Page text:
My Lords, it is a pleasure to follow the noble Viscount, Lord Waverley, with whom I share an interest in central Asia. Like him, I have always found, when in Kazakhstan and neighbouring countries, that they have great sympathy with our decision to leave the European Union, having themselves left the Soviet Union.
I have always argued that the best outcome of our negotiations would be a free trade agreement negotiated before we leave; but the most likely outcome is that we leave without a withdrawal agreement—although hopefully we will succeed in negotiating a free trade deal once we have left. Unfortunately, although the most likely outcome is leaving without a withdrawal agreement, the whole prospect has been demonised to the point where no serious thought or consideration is given to it. If I may, I will deal with some of the misunderstandings that relate to it.
First, there is no likelihood of us leaving with no deal, for the simple reason that we have already agreed lots of mini-deals. We used to be warned that the planes would not fly. The EU then legislated that our planes would be able to fly over, land in and return from EU airports, if we reciprocate. We reciprocated; deal done. Then we were told that our hauliers would not have enough licences to operate. The EU created extra licences, as long as we reciprocated. Deal done. Then we were told, “That’s only going to apply up until the end of the year”. Quite true—because it is going to be followed by a better arrangement, because the EU, in conjunction with us, has agreed that henceforth ECMT licences will be available for all 43 countries covered by that arrangement, not just for the 28 of the European Union.
The EU also supported our renewed membership of the Common Transit Convention, which means that our hauliers and traders will not have to pay duty or complete customs declarations until they reach their destination. Another deal done. We were told that we would not be able to export Airbus wings, because their safety certificates would not be recognised. The EU realised that the Airbus could not fly without wings, so it agreed to continue recognition of those and other aerospace component safety certificates. We were told that there would be no visa arrangements between the EU and us—but, again, we have agreed reciprocally that there will be 90 days of visa-free travel with all members of the European Union.
So there will be a series of mini-deals. However, with those scares no longer available to frighten people, the language moved on to abstract adjectives such as “catastrophic”, “disastrous” and so on. Most of the remaining specific fears, such as that there will be shortages of fresh food and medicines, or that just-in-time factories will have to close down, are based on the assumption that there will be disruption on the Dover-Calais crossing because, for the first time, traders will have to fill in customs declarations and pay tariffs.
These are just a few facts. First, customs declarations will be required whether we have a free trade agreement or not. Secondly, they are not checked at the border but by computer in Salford. They are made electronically. Likewise, tariffs are not paid and collected at the port. As the head of HMRC said, they are paid computer to computer.
Physical checks of cargos are carried out only if the algorithm in the computer at Salford shows that there is something suspicious about them, or if there is other intelligence information. Fewer than 1% of consignments are subject to physical checks, and usually these are carried out away from the port, at the destination or point of origin. Almost all checks relate to suspected smuggling of tobacco, other excisable goods, drugs, arms or illegal immigrants. HMRC does not expect any more information leading to suspicion of such smuggling and therefore does not expect to have to carry any more checks in future than it does at present. However, it has said that if for any reason there are incipient delays on traffic going through Dover, it will prioritise flow over compliance. That does not mean that it will neglect compliance, but checks will be carried out away from the port, at the company’s HQ or at the destination of the goods.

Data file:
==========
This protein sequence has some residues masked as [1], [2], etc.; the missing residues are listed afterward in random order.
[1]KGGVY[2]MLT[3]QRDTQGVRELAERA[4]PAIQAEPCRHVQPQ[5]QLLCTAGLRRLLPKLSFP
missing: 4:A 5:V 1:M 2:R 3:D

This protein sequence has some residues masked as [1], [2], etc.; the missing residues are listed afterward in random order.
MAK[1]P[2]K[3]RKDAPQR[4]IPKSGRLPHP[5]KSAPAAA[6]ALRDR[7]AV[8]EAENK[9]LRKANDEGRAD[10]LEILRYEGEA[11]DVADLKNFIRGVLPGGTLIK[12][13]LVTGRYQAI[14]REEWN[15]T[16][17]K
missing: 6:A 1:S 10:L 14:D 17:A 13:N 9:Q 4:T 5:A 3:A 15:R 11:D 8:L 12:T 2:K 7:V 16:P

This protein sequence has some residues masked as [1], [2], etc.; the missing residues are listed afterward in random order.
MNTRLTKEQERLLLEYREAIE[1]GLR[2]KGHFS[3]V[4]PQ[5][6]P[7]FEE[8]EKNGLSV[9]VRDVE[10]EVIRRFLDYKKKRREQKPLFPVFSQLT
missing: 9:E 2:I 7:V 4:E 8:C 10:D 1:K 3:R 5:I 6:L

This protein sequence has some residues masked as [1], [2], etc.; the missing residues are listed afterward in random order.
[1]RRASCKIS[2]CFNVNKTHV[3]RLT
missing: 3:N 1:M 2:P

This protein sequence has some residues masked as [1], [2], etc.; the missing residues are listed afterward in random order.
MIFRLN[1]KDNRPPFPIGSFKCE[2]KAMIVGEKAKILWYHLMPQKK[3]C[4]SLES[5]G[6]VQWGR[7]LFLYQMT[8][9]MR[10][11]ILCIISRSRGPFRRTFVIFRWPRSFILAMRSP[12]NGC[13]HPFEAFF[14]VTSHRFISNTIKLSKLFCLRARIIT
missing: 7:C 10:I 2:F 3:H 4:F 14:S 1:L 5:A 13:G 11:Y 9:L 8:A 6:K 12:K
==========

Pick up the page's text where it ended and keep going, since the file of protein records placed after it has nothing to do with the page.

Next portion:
The port of Dover has said that it is 100% ready for Brexit. So there will not be any disruption in the flow coming through Dover. Fears all relate to what will happen if there are any delays at Calais. Calais has said that it is better prepared than Dover. It now has more than a dozen lanes for handling lorries, where previously it had only two. It has a smart border and two inspection posts away from the border to ensure that there is no congestion when checking animals and animal products. So it is very unlikely that there will be any delays at Calais, either.
But if there were, what would happen? We know what would happen: we would have to activate Operation Stack. We have had to do that on more than 11 days a year on average for the last 20 years. In 2015, it was activated for 23 consecutive days; 7,000 lorries were stacked up on the M20 and had to wait for 35 hours. I simply ask Members of this House who threaten us with dire consequences if anything remotely like that were to happen again: do they recall anyone dying from a shortage of medicines? Do they recall any shortages of fresh food? There was certainly disruption of supplies of fresh food and of just-in-time production, but it did not lead to the closure of any factories. So let us not have exaggeration but stick to the facts. Then we will be ready to face up to leaving with no withdrawal agreement and negotiating a free trade arrangement.